Avidbiotics Corporation | Date: 2014-06-20

This invention describes soluble, monovalent, non-natural protein molecules that can activate NK cells and certain T-cells to attack specific cellular target cells by attaching the NKG2D-binding portions of monovalent MICA or MICB protein, i.e. their 1-2 platform domain, to the intended target cell specifically. The 1-2 domain is contiguous with a heterologous 3 domain that has been genetically modified to bind directly or indirectly to the extracellular aspect of the target cell, thereby serving as the targeting domain. The genetic modification to create a non-natural and non-terminal targeting motif within the 3 domain can include a portion of an antibody, another protein molecule or portion thereof, a peptide, or a non-natural, modified 3 domain of a MIC protein.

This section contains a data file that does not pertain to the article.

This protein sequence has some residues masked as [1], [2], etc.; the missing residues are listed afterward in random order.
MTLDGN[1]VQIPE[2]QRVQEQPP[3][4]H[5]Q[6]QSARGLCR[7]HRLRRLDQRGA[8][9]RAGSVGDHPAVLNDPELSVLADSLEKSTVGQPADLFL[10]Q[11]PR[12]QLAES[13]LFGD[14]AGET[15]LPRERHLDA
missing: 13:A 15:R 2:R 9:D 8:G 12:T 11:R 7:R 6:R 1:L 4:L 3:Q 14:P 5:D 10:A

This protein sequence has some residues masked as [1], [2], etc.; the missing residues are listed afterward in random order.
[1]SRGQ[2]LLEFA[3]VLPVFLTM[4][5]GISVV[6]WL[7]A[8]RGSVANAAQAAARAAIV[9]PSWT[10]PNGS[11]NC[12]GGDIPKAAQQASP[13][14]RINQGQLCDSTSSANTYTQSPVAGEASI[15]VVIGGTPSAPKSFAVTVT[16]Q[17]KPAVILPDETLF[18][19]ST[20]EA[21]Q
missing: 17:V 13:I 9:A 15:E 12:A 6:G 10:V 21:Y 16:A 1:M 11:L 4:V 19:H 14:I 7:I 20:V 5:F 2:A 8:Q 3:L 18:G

Patent
Avidbiotics Corporation | Date: 2011-10-05

Modified forms of naturally occurring bacteriocins, such as the R-type pyocins of Pseudomonas aeruginosa, are disclosed. The bacteriocins are modified at the ends of their tail fibers in a region responsible for binding specificity and affinity to their cognate binding partners, or receptors, such as those on the surface of bacteria. Methods for the use of the modified bacteriocins, such as to bind receptors, including virulence or fitness factors, on the surfaces of bacteria, are also described.